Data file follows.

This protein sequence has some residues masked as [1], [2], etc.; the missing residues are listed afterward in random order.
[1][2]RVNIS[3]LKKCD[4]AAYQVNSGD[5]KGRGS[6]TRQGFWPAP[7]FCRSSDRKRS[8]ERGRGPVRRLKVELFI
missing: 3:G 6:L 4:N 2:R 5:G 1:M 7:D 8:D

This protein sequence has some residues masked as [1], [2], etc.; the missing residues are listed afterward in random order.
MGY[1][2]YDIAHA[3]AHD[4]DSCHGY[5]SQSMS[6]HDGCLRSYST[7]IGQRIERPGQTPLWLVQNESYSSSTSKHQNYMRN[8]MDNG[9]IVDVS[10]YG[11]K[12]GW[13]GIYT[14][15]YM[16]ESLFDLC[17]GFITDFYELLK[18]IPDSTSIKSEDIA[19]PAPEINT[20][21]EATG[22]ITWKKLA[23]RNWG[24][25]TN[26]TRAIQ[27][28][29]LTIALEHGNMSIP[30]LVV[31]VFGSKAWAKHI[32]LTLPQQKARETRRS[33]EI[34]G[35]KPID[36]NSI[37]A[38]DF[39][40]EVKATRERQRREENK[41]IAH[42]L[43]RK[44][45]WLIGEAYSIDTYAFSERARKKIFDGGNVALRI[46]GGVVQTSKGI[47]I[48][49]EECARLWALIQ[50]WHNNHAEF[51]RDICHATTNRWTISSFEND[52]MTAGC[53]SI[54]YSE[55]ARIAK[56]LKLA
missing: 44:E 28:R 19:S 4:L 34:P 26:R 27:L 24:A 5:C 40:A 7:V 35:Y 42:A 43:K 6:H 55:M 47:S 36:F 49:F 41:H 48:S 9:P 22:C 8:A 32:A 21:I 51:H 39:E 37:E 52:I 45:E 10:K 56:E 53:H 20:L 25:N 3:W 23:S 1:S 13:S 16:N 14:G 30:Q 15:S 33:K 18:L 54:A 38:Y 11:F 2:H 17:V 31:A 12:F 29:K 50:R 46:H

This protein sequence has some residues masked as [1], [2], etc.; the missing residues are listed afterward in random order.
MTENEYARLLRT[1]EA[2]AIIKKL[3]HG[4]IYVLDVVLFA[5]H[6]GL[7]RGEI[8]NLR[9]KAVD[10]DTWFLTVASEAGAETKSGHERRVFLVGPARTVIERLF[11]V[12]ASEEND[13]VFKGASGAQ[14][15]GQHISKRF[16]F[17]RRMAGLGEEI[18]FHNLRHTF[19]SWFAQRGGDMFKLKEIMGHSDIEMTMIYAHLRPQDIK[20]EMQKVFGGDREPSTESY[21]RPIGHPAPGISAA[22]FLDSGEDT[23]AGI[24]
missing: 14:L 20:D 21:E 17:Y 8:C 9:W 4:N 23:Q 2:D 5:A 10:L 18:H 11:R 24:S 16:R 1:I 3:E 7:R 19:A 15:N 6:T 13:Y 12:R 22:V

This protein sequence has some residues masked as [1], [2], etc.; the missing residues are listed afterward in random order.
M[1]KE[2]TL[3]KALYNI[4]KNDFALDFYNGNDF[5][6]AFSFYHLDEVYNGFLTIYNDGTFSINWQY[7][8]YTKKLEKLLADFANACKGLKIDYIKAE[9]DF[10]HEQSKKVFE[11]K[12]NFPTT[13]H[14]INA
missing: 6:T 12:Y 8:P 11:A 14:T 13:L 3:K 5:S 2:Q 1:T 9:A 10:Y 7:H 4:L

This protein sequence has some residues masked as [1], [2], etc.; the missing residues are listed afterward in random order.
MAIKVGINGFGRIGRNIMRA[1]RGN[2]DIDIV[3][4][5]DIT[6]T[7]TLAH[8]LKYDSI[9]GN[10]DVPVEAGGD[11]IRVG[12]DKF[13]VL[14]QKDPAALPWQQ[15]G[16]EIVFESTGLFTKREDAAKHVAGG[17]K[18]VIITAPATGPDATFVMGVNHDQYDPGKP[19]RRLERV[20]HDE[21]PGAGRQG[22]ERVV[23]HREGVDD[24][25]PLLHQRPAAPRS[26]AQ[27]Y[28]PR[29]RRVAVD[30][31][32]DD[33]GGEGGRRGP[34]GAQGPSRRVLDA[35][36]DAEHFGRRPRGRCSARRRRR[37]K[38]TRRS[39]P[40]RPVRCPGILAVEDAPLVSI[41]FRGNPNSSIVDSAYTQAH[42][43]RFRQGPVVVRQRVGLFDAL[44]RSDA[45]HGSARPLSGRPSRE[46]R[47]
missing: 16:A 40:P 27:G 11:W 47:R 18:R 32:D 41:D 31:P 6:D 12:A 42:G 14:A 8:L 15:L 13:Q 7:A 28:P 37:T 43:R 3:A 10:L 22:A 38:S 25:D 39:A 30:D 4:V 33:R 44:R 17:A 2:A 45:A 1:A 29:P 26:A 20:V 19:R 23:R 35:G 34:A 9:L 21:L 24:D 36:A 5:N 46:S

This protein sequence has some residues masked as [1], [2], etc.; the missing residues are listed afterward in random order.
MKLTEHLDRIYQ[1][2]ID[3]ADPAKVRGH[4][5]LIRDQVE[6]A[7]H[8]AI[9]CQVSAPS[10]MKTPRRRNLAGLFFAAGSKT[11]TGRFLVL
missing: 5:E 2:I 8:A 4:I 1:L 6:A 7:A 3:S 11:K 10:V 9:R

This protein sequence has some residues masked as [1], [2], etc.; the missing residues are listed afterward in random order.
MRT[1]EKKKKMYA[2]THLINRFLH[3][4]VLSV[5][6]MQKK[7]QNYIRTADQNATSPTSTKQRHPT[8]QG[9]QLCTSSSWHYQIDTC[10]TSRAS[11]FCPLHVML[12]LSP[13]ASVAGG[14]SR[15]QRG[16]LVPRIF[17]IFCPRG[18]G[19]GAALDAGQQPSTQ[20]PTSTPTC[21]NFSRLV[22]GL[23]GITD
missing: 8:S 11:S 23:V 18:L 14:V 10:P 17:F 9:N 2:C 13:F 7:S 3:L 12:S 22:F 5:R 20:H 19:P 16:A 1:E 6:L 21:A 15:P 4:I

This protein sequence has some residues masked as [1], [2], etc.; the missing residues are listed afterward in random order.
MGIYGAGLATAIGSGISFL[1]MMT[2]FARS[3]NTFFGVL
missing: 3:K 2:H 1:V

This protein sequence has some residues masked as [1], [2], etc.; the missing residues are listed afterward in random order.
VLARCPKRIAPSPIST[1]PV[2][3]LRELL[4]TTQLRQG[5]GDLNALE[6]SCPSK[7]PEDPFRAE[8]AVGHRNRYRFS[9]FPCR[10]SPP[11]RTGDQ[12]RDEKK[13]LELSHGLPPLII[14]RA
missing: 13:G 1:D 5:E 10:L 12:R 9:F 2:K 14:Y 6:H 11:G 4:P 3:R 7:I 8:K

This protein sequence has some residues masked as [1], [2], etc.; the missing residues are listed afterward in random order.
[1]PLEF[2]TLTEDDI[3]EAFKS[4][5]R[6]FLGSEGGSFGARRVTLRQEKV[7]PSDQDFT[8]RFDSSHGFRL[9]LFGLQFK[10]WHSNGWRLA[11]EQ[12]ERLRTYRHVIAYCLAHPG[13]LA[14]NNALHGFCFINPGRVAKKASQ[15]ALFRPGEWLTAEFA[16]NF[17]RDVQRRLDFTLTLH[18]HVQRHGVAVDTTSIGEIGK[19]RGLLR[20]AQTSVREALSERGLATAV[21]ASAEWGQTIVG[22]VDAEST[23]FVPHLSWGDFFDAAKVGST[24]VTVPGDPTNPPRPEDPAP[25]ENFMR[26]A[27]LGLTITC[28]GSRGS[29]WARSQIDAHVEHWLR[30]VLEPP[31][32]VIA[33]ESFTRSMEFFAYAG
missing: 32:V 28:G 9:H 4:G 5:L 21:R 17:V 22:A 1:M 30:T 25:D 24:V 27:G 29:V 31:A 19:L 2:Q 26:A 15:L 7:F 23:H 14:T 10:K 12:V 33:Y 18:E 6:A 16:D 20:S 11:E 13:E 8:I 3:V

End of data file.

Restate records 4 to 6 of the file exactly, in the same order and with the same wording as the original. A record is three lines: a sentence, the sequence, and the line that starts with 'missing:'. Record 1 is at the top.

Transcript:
This protein sequence has some residues masked as [1], [2], etc.; the missing residues are listed afterward in random order.
M[1]KE[2]TL[3]KALYNI[4]KNDFALDFYNGNDF[5][6]AFSFYHLDEVYNGFLTIYNDGTFSINWQY[7][8]YTKKLEKLLADFANACKGLKIDYIKAE[9]DF[10]HEQSKKVFE[11]K[12]NFPTT[13]H[14]INA
missing: 6:T 12:Y 8:P 11:A 14:T 13:L 3:K 5:S 2:Q 1:T 9:A 10:Y 7:H 4:L

This protein sequence has some residues masked as [1], [2], etc.; the missing residues are listed afterward in random order.
MAIKVGINGFGRIGRNIMRA[1]RGN[2]DIDIV[3][4][5]DIT[6]T[7]TLAH[8]LKYDSI[9]GN[10]DVPVEAGGD[11]IRVG[12]DKF[13]VL[14]QKDPAALPWQQ[15]G[16]EIVFESTGLFTKREDAAKHVAGG[17]K[18]VIITAPATGPDATFVMGVNHDQYDPGKP[19]RRLERV[20]HDE[21]PGAGRQG[22]ERVV[23]HREGVDD[24][25]PLLHQRPAAPRS[26]AQ[27]Y[28]PR[29]RRVAVD[30][31][32]DD[33]GGEGGRRGP[34]GAQGPSRRVLDA[35][36]DAEHFGRRPRGRCSARRRRR[37]K[38]TRRS[39]P[40]RPVRCPGILAVEDAPLVSI[41]FRGNPNSSIVDSAYTQAH[42][43]RFRQGPVVVRQRVGLFDAL[44]RSDA[45]HGSARPLSGRPSRE[46]R[47]
missing: 16:A 40:P 27:G 11:W 47:R 18:R 32:D 41:D 31:P 6:D 12:A 42:G 14:A 8:L 15:L 13:Q 7:A 28:P 37:T 43:R 3:A 10:L 22:A 38:S 25:D 39:A 30:D 4:V 33:R 44:R 17:A 2:A 45:A 1:A 29:P 26:A 20:V 19:R 23:R 35:G 34:A 9:L 21:L 24:D 36:A 5:N 46:S

This protein sequence has some residues masked as [1], [2], etc.; the missing residues are listed afterward in random order.
MKLTEHLDRIYQ[1][2]ID[3]ADPAKVRGH[4][5]LIRDQVE[6]A[7]H[8]AI[9]CQVSAPS[10]MKTPRRRNLAGLFFAAGSKT[11]TGRFLVL
missing: 5:E 2:I 8:A 4:I 1:L 6:A 7:A 3:S 11:K 10:V 9:R